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Stardust Mass Market Paperback – July 31, 2007


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Product Details

  • Mass Market Paperback: 352 pages
  • Publisher: Harper; 1st Spike Paperback Printing edition (July 31, 2007)
  • Language: English
  • ISBN-10: 0380804557
  • ISBN-13: 978-0380804559
  • Product Dimensions: 6.7 x 4.3 x 1 inches
  • Shipping Weight: 6.4 ounces (View shipping rates and policies)
  • Average Customer Review: 4.3 out of 5 stars  See all reviews (973 customer reviews)
  • Amazon Best Sellers Rank: #259,141 in Books (See Top 100 in Books)

Editorial Reviews

Amazon.com Review

Stardust is an utterly charming fairy tale in the tradition of The Princess Bride and The Neverending Story. Neil Gaiman, creator of the darkly elegant Sandman comics and author of The Day I Swapped My Dad for Two Goldfish, tells the story of young Tristran Thorn and his adventures in the land of Faerie. One fateful night, Tristran promises his beloved that he will retrieve a fallen star for her from beyond the Wall that stands between their rural English town (called, appropriately, Wall) and the Faerie realm. No one ever ventures beyond the Wall except to attend an enchanted flea market that is held every nine years (and during which, unbeknownst to him, Tristran was conceived). But Tristran bravely sets out to fetch the fallen star and thus win the hand of his love. His adventures in the magical land will keep you turning pages as fast as you can--he and the star escape evil old witches, deadly clutching trees, goblin press-gangs, and the scheming sons of the dead Lord of Stormhold. The story is by turns thrillingly scary and very funny. You'll love goofy, earnest Tristran and the talking animals, gnomes, magic trees, and other irresistible denizens of Faerie that he encounters in his travels. Stardust is a perfect read-aloud book, a brand-new fairy tale you'll want to share with a kid, or maybe hoard for yourself. (If you read it to kids, watch out for a couple of spicy sex bits and one epithet.) --Therese Littleton --This text refers to an out of print or unavailable edition of this title.

From Publishers Weekly

Starred Review. Tristran Thorn falls in love with the prettiest girl in town and makes her a foolish promise: he says that he'll go find the falling star they both watched streak across the night sky. She says she'll marry him if he finds it, so he sets off, leaving his home of Wall, and heads out into the perilous land of faerie, where not everything is what it appears. Gaiman is known for his fanciful wit, sterling prose and wildly imaginative plots, and Stardust is no exception. Gaiman's silver-tongued narration vividly brings this production to life. Like the bards of old, Gaiman is equally proficient at telling tales as he is at writing them, and his pleasant British accent feels like a perfect match to the material. Gaiman's performance is an extraordinary achievement—if only all authors could read their own work so well. The audiobook also includes a brief, informative and enjoyable interview with Gaiman about the writing of the novel and his work in the audiobook studio.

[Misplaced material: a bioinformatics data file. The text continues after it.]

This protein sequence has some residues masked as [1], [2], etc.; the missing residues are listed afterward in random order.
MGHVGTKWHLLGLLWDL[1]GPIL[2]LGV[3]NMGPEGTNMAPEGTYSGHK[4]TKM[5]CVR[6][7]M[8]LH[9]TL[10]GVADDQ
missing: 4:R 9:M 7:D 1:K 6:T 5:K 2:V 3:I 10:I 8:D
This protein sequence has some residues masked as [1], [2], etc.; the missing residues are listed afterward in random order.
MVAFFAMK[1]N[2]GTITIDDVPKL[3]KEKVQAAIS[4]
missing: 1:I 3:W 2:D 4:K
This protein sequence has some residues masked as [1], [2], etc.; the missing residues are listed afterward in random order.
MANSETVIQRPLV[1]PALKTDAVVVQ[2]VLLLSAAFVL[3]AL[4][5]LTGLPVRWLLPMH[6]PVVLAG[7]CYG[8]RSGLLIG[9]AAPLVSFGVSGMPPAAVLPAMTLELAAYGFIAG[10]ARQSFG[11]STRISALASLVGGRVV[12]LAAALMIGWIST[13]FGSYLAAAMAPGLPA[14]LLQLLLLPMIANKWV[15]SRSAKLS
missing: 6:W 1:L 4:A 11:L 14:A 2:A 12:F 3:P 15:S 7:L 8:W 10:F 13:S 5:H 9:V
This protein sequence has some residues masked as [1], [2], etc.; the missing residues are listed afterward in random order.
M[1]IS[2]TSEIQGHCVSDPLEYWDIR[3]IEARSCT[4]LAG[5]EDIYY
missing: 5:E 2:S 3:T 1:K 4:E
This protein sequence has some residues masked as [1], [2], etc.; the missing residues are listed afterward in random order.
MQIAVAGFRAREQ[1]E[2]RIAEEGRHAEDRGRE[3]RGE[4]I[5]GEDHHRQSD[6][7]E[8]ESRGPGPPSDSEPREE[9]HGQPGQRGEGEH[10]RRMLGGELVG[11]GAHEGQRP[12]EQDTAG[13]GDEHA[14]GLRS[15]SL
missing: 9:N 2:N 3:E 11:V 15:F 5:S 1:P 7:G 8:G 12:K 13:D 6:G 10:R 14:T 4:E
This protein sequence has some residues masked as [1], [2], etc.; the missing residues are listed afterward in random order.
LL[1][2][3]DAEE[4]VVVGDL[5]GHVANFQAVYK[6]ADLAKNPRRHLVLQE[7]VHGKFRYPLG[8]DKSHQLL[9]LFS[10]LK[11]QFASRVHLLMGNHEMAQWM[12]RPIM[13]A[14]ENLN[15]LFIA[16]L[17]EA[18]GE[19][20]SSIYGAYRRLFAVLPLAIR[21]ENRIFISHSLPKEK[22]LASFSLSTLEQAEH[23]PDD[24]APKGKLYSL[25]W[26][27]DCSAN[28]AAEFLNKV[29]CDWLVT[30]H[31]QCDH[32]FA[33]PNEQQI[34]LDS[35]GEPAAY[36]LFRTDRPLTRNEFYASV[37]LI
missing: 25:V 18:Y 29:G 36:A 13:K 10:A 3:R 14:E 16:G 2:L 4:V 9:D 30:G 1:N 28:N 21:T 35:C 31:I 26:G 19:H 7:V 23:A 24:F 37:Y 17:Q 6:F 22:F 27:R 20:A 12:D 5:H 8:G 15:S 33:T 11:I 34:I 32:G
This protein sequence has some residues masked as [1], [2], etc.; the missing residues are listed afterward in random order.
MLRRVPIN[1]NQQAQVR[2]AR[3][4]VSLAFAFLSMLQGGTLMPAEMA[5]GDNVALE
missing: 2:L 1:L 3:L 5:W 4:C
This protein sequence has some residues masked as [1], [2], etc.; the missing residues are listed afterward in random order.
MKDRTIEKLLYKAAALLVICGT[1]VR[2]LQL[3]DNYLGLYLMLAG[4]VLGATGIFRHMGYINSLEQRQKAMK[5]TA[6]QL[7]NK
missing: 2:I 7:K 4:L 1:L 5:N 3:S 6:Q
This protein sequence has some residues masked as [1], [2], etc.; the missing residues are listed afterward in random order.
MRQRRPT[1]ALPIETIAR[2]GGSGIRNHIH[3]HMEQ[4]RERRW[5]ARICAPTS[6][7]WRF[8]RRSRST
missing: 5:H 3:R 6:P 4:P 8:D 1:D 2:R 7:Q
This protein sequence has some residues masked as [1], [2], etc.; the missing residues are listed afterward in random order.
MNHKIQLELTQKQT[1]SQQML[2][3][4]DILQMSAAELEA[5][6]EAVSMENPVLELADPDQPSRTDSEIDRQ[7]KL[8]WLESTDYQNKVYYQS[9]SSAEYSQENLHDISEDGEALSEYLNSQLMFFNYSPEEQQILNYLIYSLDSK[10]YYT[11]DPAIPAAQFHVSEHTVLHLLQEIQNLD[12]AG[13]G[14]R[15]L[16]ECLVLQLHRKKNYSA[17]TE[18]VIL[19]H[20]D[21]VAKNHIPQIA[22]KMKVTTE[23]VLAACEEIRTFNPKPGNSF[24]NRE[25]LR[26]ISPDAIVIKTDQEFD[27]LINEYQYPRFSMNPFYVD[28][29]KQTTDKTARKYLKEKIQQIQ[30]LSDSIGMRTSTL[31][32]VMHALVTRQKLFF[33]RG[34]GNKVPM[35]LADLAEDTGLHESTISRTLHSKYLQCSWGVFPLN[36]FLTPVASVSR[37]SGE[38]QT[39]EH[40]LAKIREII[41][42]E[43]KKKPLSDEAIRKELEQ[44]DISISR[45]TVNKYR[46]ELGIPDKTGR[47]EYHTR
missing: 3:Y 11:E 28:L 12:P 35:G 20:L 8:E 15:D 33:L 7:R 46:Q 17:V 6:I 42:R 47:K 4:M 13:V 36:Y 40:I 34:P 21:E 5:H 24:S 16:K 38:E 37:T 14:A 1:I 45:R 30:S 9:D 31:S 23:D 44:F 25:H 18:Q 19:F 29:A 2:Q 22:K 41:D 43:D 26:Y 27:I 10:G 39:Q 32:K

Copyright© American Library Association. All rights reserved --This text refers to an out of print or unavailable edition of this title.

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Customer Reviews

Great story, very easy read.
H. Fisher
In this short, magical fairy tale, written in a charming Victorian style, Neil Gaiman has created a spellbinding story set in a well constructed world full of wonders.
Greg Polansky
I liked the book much better, although the movie is very good.
starkiller

Most Helpful Customer Reviews

154 of 166 people found the following review helpful By E. A Solinas HALL OF FAMETOP 500 REVIEWERVINE VOICE on June 18, 2007
Format: Hardcover
Fairy tales tend to lose their sparkle when they're made into books for adults.

But Neil Gaiman creates his own sparkling fairy tale in "Stardust," an entrancing fantasy tale that never loses its magic. With beautiful prose, likable characters, and a mesh of the grotesque and the ethereal, this is Gaiman's reworking of fairy tales -- with a slight wink to the readers.

Years ago, Dunstan Thorn fell in love with a beautiful slave from across the Wall. Nine months later, he got a baby boy on his doorstep. His son Tristan grows up unaware of his heritage, and longs for the beautiful, frosty Victoria Forester. When she rejects him, he makes a rash promise -- he'll pursue a fallen star over the Wall and bring it back to her, if she gives him her hand.